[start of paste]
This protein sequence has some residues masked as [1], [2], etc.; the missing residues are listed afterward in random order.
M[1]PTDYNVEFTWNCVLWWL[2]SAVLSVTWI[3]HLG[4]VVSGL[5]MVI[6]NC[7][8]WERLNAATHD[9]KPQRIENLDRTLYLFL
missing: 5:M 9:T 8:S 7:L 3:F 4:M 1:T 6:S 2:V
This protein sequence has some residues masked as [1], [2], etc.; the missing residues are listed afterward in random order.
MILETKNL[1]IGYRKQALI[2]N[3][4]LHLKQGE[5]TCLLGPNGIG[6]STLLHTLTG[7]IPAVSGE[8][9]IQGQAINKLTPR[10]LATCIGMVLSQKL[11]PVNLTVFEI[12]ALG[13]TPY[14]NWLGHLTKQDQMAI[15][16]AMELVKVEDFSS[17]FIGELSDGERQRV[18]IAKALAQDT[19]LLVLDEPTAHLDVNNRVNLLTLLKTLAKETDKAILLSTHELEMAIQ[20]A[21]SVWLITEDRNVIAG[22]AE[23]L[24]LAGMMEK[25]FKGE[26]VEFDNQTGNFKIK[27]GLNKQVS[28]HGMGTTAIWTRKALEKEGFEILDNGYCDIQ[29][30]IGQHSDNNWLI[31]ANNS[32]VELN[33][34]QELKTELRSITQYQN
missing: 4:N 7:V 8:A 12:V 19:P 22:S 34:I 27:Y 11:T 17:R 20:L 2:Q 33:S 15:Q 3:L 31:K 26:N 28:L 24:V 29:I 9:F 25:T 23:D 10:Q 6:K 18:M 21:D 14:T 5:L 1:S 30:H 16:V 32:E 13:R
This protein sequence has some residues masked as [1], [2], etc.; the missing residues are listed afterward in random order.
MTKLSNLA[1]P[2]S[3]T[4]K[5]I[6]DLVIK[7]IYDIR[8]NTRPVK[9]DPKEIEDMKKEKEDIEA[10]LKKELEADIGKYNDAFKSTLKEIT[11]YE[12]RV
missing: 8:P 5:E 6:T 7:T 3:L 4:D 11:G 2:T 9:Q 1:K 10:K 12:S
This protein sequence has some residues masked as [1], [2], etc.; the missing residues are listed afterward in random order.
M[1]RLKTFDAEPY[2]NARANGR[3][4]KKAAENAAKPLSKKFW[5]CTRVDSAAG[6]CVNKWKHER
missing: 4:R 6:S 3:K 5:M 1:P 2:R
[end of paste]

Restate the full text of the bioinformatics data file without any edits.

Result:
This protein sequence has some residues masked as [1], [2], etc.; the missing residues are listed afterward in random order.
M[1]PTDYNVEFTWNCVLWWL[2]SAVLSVTWI[3]HLG[4]VVSGL[5]MVI[6]NC[7][8]WERLNAATHD[9]KPQRIENLDRTLYLFL
missing: 5:M 9:T 8:S 7:L 3:F 4:M 1:T 6:S 2:V
This protein sequence has some residues masked as [1], [2], etc.; the missing residues are listed afterward in random order.
MILETKNL[1]IGYRKQALI[2]N[3][4]LHLKQGE[5]TCLLGPNGIG[6]STLLHTLTG[7]IPAVSGE[8][9]IQGQAINKLTPR[10]LATCIGMVLSQKL[11]PVNLTVFEI[12]ALG[13]TPY[14]NWLGHLTKQDQMAI[15][16]AMELVKVEDFSS[17]FIGELSDGERQRV[18]IAKALAQDT[19]LLVLDEPTAHLDVNNRVNLLTLLKTLAKETDKAILLSTHELEMAIQ[20]A[21]SVWLITEDRNVIAG[22]AE[23]L[24]LAGMMEK[25]FKGE[26]VEFDNQTGNFKIK[27]GLNKQVS[28]HGMGTTAIWTRKALEKEGFEILDNGYCDIQ[29][30]IGQHSDNNWLI[31]ANNS[32]VELN[33][34]QELKTELRSITQYQN
missing: 4:N 7:V 8:A 12:V 19:P 22:S 34:I 27:Y 11:T 17:R 20:L 2:Q 33:S 15:Q 3:L 31:K 26:N 28:L 24:V 29:I 9:F 25:T 23:D 10:Q 6:K 18:M 21:D 14:T 5:L 1:S 30:H 16:V 32:E 13:R
This protein sequence has some residues masked as [1], [2], etc.; the missing residues are listed afterward in random order.
MTKLSNLA[1]P[2]S[3]T[4]K[5]I[6]DLVIK[7]IYDIR[8]NTRPVK[9]DPKEIEDMKKEKEDIEA[10]LKKELEADIGKYNDAFKSTLKEIT[11]YE[12]RV
missing: 8:P 5:E 6:T 7:T 3:L 4:D 11:G 2:T 9:Q 1:K 10:K 12:S
This protein sequence has some residues masked as [1], [2], etc.; the missing residues are listed afterward in random order.
M[1]RLKTFDAEPY[2]NARANGR[3][4]KKAAENAAKPLSKKFW[5]CTRVDSAAG[6]CVNKWKHER
missing: 4:R 6:S 3:K 5:M 1:P 2:R